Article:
Firstly, it has to hold “soil”, and I keep using scare quotes, because bringing in actual soil from somewhere else is expensive, and basically unsustainable in most cases, but we can work around that. Cheap potting mix is a good option. Supermarkets and big variety stores have potting mix for less than $5/25 litres. The one thing to note is the Australian Standrad logo. There are two standards for potting mix, Regular, which does not have to contain any fertiliser, and Premium, which contains enough for a few months. The standard means you are sure the mix contains no toxic chemicals, retains water and nutrients, drains okay, allows air down to the plant roots: all the things you need from a potting mix. The container itself must also have holes at the bottom to allow water to drain away, or roots become waterlogged.
Logo for the Australian standard (regular grade) potting mix. Premium grade is the same in red.
You need to fill up the container almost to the top, but not quite, as there needs to be some space, a “reservoir” for water to collect so it can filter into the potting mix. Don’t squash it down too much, either, it will settle when it’s watered in., and too much pressure will squash out all the air spaces in the mix, and suffocate your plants.
But where do we get our plants? If you’re buying plants, seeds are the cheapest way to do it. You’ll get more plants than you know what to do with from most packets of seeds. It’s best to buy things that are “open pollinated” if you can find them, which means you will be able to save this year’s seeds again for next year. But there are plenty of other ways to get plants. Division is one way, there are a lot of plants, like Mint and Oregano, and Thyme, where you can just dig a little bit of the plant from an existing one, and plant it where you want it to grow. A bit more complicated it taking cuttings, where you cut a small stem from an established plant, strip most of the lower leaves off and stick it in some potting mix. Eventually, if the cuttings are kept moist, and out of direct sun in a warm spot, like the top of the fridge, new roots will grow from the base, and you can plant the cuttings out. Rosemary and Sage work well this way.
Not too little, not too much, this Apple seedling finds things just right. Maybe I'll call it Goldilocks.
Fertiliser = Plant Food. Plants produce their own energy, but they need certain elements to build the machinery to do it. These come from the nutrients found in fertilisers. The most important are Nitrogen, Phosphorous and Potassium, or “NPK” in their chemical symbols. These can be found in both synthetic chemical fertilisers, or in organic fertilisers. Chemical fertilisers are easy to apply in small amounts to deliver large doses of appropriate nutrients, while organic fertilisers, mostly animal manures, require much larger quantities to be applied for the same result. For this reason, along with the issue of odour, some people choose to use chemical fertilisers. It’s a personal decision, really, it makes little difference to the plants, though organic fertilisers increase soil organic matter and microbial activity, which is a good thing, while chemical fertilisers are much easier to overdose on and produce undesirable effects.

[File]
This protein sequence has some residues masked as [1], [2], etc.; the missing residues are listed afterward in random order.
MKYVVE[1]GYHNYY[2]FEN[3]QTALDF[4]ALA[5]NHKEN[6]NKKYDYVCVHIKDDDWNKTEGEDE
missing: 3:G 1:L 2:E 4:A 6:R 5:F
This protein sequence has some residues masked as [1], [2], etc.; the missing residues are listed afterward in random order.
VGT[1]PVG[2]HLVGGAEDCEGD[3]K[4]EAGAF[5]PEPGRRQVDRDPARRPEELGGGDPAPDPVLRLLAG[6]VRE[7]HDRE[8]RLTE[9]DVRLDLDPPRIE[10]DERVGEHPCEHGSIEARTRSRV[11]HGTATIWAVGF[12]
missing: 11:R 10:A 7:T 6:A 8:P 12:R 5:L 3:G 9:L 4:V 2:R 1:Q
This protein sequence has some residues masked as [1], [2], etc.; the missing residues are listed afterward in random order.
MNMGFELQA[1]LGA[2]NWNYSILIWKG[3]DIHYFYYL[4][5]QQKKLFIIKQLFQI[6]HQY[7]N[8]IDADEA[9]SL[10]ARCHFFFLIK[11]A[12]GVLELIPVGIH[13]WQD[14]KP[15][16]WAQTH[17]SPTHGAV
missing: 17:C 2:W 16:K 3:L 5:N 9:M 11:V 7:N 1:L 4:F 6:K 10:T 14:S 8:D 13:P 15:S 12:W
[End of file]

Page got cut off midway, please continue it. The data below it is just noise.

Pests and Diseases are often the cause of much discouragement. Grubs and slugs and bugs can eat away plants literally overnight, but there are simple solutions. Firstly, the best defence is healthy plants, healthy plants seem to be attacked less by pest and disease, so keep them growing strong. Growing many different plants together, mixed up rather than in neat rows, seems to confuse any critters looking for a free feed. Lastly, there are plenty of low toxicity sprays that will knock back the baddies. Just remember they will also knock out any beneficial bugs as well, like ladybugs and hoverflies.
Grow as many different plants as you can in the space you've got, it helps confuse the pests, keep out weeds, and produce more food!
Weeds take up empty space in the garden. If you have weeds, it means you could have more plants you like. Pulling weeds makes more weeds! By ripping them out, you are bringing more weed seeds to the surface, and allowing more sunlight to warm the soil, and more water to germinate more seeds. Mulch reduces weeding and watering, by shielding the soil from the sun, evaporation is reduced, so more water stays in the soil for plant roots. Organic mulches provide some nutrients as they break down, but very woody mulches can use up some nitrogen if you are not careful. Any mulch is better than nothing, even stones or plastic could help stop weeds and hang on to water.
Many plants produce more when harvested, like beans, peas, salad greens, even broccoli, so keep picking! Keep sowing seeds, too, on a regular basis, so plants can be replaced when they are slowing down. Most of all, keep trying, take notes so you can look back on what works and what doesn’t, and don’t get discouraged. No one is good at something the first time they try. Remember learning to cook?
The golden garden rules
- Healthy roots = healthy shoots
- Plant what you like
- Keep planting
- Keep picking
- Learn from mistakes
- Have fun!